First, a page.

Jack Carlton Salisbury

Brief Life History of Jack Carlton

When Jack Carlton Salisbury was born on 7 April 1917, in Scranton, Lackawanna, Pennsylvania, United States, his father, Floyd W Salisbury, was 31 and his mother, Grace Irene Fulkerson, was 28. He lived in Nicholson, Wyoming, Pennsylvania, United States in 1930. He died on 8 April 1943, at the age of 26, and was buried in Nicholson, Wyoming, Pennsylvania, United States.

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Family Time Line

Floyd W Salisbury
1885–1953
Grace Irene Fulkerson
1888–1967
Claude Ivan Salisbury
1912–1977
Jack Carlton Salisbury
1917–1943

Sources (4)

  • Jack Salisbury in household of Claude Salisbury, "United States Census, 1930"
  • Jack Carlton Salisbury, "Georgia Deaths, 1928-1942"
  • Jack C Salsbury in household of Flyod W Salsbury, "United States Census, 1920"

World Events (8)

1918 · Attempting to Stop the War

To end World War I, President Wilson created a list of principles to be used as negotiations for peace among the nations. Known as The Fourteen Points, the principles were outlined in a speech on war aimed toward the idea of peace but most of the Allied forces were skeptical of this Wilsonian idealism.

1919 · The Eighteenth Amendment

The Eighteenth Amendment established a prohibition on all intoxicating liquors in the United States. As a result of the Amendment, the Prohibition made way for bootlegging and speakeasies becoming popular in many areas. The Eighteenth Amendment was then repealed by the Twenty-first Amendment. Making it the first and only amendment that has been repealed.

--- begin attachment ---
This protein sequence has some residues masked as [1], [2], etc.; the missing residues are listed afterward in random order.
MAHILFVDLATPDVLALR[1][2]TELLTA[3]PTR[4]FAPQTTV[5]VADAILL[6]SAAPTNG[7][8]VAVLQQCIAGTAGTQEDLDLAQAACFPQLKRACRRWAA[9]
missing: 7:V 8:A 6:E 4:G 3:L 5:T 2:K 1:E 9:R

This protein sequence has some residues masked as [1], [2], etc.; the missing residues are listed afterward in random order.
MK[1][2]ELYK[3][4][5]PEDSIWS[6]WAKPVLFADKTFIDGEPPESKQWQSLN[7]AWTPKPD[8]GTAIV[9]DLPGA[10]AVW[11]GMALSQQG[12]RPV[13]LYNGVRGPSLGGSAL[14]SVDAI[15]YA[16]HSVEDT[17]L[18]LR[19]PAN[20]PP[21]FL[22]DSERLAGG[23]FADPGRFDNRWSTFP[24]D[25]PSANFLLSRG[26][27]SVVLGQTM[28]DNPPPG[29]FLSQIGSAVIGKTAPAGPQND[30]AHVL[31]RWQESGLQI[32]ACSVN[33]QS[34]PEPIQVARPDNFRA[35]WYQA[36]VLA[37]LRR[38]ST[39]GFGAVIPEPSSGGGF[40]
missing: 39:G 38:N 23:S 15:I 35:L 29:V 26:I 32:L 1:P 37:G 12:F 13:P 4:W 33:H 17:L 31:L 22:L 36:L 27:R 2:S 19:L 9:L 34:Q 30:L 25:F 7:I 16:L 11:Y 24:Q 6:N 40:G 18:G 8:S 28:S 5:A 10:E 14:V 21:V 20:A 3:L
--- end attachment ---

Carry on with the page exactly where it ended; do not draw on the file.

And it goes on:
1927

Charles Lindbergh makes the first solo nonstop transatlantic flight in his plane The Spirit of St. Louis.

Name Meaning

English (Lancashire): habitational name primarily from Salesbury in Blackburn (Lancashire) but also occasionally from Salisbury (Wiltshire). The Lancashire placename derives from Old English salh ‘willow, sallow’ + burg ‘fortress’, while the Wiltshire placename arises from a shortened form of the Celtic placename Sorviodunum (from an unknown initial element + Celtic dūno- ‘fort’). In the Old English period the second element was dropped and Sorvio- (of unexplained etymology) became Searo- in Old English as the result of folk etymological association the Old English word searu ‘trick’; to this an explanatory burh ‘fortress, manor, town’ was added. The city is recorded in the Domesday Book as Sarisberie; the change of -r- to -l- is the result of later dissimilation.

Dictionary of American Family Names © Patrick Hanks 2003, 2006.

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